Tag Archives: triathlete

Are You Ready to Tri? Series: Training for a Triathlon


Welcome back! This is the second installment of my, Are You Ready to Tri?, blog series. You can catch up by reading the Introduction and Triathlon 101.

This week the focus is on training for a triathlon. There are several things you want to keep in mind as you train for your triathlon; what distance are you racing, what’s your threshold, how many weeks/months before the race are you starting your training, etc. You want to establish good training rhythm, triathletes tend to be too intense and train too hard. This is very true for myself and I have to keep myself in check from developing training ADHD.

To train properly for a triathlon you want to use a systems approach; strengthen the chain, don’t break it! What I mean by this is you want to include your muscular, skeletal and cardiovascular systems in your training.

Let’s start with the stress/adaptation curve.


When you train you accumulate both fatigue and fitness. Many people don’t realize that the fatigue that accumulates over the course of a training cycle itself hides the fitness gains that are made. However, fitness persists about 3 times longer then fatigue. This means that when all traces of fatigue are gone from a bout of exercise or a cycle of training, the fitness gained will persist for 3 times as long as the fatigue. That’s why most people make gains when they take a few days off from time to time.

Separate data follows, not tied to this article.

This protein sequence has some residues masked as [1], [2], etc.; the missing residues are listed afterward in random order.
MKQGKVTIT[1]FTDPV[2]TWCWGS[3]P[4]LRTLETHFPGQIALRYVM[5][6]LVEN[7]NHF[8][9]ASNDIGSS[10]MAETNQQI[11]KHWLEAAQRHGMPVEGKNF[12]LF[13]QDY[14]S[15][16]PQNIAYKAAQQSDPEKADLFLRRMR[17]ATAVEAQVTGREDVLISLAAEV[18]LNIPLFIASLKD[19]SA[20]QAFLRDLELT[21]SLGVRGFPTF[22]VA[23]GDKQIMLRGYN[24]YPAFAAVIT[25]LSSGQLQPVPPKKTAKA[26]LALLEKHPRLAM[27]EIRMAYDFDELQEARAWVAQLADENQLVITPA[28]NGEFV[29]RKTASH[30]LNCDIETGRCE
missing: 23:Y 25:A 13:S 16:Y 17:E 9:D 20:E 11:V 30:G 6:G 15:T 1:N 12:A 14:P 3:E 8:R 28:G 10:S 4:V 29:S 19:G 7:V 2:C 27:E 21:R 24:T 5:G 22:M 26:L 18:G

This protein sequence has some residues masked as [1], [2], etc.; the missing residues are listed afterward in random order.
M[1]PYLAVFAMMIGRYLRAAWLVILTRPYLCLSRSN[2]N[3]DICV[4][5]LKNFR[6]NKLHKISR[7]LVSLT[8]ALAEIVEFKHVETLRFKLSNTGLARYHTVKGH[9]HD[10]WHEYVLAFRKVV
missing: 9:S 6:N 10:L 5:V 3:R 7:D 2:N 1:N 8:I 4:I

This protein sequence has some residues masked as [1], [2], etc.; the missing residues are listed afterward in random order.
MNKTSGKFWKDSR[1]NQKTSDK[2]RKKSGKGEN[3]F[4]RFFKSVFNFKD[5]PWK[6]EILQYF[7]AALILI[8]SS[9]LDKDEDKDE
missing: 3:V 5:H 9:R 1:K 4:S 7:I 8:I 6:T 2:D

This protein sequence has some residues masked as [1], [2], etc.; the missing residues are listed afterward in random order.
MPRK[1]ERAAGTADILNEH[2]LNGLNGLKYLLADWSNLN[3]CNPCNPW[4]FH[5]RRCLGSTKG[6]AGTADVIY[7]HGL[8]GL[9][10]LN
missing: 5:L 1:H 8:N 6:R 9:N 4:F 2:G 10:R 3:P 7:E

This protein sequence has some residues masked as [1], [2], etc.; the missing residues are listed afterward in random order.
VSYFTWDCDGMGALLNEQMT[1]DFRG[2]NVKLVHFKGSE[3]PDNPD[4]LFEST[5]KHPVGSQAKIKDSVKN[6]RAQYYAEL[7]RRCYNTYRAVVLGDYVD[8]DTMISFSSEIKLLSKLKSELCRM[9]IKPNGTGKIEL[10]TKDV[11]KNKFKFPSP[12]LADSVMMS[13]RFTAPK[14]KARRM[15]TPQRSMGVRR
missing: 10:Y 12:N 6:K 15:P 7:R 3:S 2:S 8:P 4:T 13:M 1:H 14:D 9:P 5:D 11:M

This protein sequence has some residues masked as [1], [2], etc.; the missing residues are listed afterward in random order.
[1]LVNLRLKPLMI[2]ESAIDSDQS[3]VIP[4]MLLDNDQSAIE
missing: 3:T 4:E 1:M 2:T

So how should you train in order to gain the most fitness?

Mesocycle-which means month, is your chronic training load. Here we train hard for the first 3 weeks three times per week so that we never ever are completely recovered from any workouts. Then, on the 4th week we train only once or twice the entire week at a low intensity and low volume. During the 4th week we’re allowing fatigue to dissipate so that we can display the fitness we’ve gained from the previous 3 week’s of training. During this low intensity/low frequency week, the physiological indicators we’ve stimulate the previous 3 weeks “rebound” back up and above where they were before.

Microcycle-which means week, is your acute training load. Each week you will want to find a balance for both volume and duration. I suggest taking at least 1 to 2 days off per week for rest and recovery.


When you are training for a triathlon you want to train at the zone that you are going to be racing in, so if you are doing a short distance triathlon, you should train in the zone you can maintain for the duration of your race. For a sprint distance triathlon this could vary from 1.5 hours to 2.5 hours depending on your fitness level. For Ironman distances, you would want to train at a lower zone since that distance is significantly longer. The first thing you will want to do is determine your target heart rate. To attain optimal cardiovascular fitness, exercise between 60-90% of maximal heart rate (50-85% of heart rate reserve). You can find a target heart rate calculator here:


Triathletes who are new to the sport, 1 to 3 years, will see the most gains when basing their training on endurance and form. Find your threshold and build your target intensity.

How many days per week should I train for each sport?

Ideally you should train for each discipline twice per week, that means running two days, swimming 2 days, and cycling 2 days. If you can fit in three days for each sport, that would be even better! However, for most of us, triathlon is a hobby, not a career. It is important to find balance and integrate training with your life, especially if you have a job and family to take care of as well.

What about increasing duration and intensity?

During the training season you should increase your duration and intensity about 10% per week. As always, listen to your body and don’t push yourself to do more than you are ready for.

What about bricks? When do I start those?